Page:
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Friends and clothes

If you find yourself invited to a Swishing party, don’t expect to be going home with anybody’s husband.

If you find yourself invited to a Swishing party, don’t expect to be going home with anybody’s husband.

But you might just go home with someone’s jeans.

The term Swishing, coined in the U.K. in 2007 by Futerra, a sustainability communications agency, is used to describe clothes-swapping parties that are all the rage as the economic downturn wears on.

Technically, to “swish” means to rustle, as in silk.

But in this context, it means to rustle clothes from friends, says Lucy Shea, founder of Swishing.org and director at Futerra Sustainability Communications.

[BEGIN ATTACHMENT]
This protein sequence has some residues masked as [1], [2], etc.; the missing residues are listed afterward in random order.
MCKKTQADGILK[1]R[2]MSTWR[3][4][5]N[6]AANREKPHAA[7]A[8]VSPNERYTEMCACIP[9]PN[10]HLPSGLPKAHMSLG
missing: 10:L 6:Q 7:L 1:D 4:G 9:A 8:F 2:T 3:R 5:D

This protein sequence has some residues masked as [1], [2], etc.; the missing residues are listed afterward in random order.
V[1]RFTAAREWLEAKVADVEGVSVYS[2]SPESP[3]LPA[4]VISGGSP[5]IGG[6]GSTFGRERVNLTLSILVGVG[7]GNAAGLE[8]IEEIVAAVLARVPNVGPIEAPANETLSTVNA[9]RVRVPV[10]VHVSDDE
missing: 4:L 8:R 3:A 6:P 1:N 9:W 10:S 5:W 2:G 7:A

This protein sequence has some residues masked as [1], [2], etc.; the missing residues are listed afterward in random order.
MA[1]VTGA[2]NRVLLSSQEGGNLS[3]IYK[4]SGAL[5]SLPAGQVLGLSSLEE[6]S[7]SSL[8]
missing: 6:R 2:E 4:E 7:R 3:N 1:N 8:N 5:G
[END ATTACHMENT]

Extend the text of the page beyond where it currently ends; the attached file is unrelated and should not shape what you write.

Michelle Balcers, a Toronto resident, says clothes-swapping fêtes are a great way to freshen up your wardrobe without opening your wallet. The 39-year-old is far ahead of her time on the trend: She said she has been hosting clothes-swapping events since her university days.

“We would have informal swaps in apartments and dorm rooms,” she said.

These days, Balcers is involved in hosting or attending at least two clothes-swaps a year and said they usually involve generous amounts of wine, some sort of potluck food arrangement and, of course, bags full of clothes.

Leigh-Ann Ingram has attended many of Balcers’ swapping parties and said swappers can really luck out sometimes.

She brought an almost new designer coat to one event that didn’t fit her properly, but fit one of the swappers like a glove.

For details on how to organize your own Swishing party, visit www.Swishing.org.

Local clothes-swap party events are posted on www.blogTO.com and Facebook.

 
 
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